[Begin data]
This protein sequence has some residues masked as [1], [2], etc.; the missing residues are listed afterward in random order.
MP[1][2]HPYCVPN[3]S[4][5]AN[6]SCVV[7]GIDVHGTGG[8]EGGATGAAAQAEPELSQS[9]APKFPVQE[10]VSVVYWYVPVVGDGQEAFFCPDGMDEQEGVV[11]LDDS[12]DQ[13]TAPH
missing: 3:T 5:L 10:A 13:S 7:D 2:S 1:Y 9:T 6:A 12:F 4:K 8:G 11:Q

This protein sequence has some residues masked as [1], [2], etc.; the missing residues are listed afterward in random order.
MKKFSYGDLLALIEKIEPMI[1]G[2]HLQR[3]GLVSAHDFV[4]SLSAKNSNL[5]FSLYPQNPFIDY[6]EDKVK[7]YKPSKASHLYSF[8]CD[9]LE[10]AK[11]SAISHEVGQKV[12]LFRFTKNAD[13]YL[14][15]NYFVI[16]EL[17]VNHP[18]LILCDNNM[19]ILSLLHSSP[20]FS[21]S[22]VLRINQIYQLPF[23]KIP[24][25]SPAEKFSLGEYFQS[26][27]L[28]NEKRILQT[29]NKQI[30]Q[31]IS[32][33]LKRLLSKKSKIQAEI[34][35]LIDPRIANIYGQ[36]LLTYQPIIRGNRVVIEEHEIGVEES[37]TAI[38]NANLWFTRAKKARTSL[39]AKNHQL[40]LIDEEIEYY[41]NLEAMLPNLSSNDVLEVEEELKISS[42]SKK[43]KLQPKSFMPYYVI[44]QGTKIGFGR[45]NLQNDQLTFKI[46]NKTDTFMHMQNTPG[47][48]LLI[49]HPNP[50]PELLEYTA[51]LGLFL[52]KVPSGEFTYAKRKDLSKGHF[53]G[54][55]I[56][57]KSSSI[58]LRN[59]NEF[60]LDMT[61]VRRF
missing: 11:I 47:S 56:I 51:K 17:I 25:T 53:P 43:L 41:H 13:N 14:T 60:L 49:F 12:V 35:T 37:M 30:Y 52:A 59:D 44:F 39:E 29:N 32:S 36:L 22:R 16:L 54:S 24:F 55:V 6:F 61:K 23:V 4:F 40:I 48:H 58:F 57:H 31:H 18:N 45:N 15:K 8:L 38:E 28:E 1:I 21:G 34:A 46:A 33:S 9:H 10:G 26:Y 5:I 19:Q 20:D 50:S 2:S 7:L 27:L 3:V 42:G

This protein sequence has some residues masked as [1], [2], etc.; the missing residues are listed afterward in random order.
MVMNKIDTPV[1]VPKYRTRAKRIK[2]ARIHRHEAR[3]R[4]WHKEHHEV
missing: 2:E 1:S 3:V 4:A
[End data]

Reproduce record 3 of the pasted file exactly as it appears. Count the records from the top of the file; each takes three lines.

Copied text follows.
This protein sequence has some residues masked as [1], [2], etc.; the missing residues are listed afterward in random order.
MVMNKIDTPV[1]VPKYRTRAKRIK[2]ARIHRHEAR[3]R[4]WHKEHHEV
missing: 2:E 1:S 3:V 4:A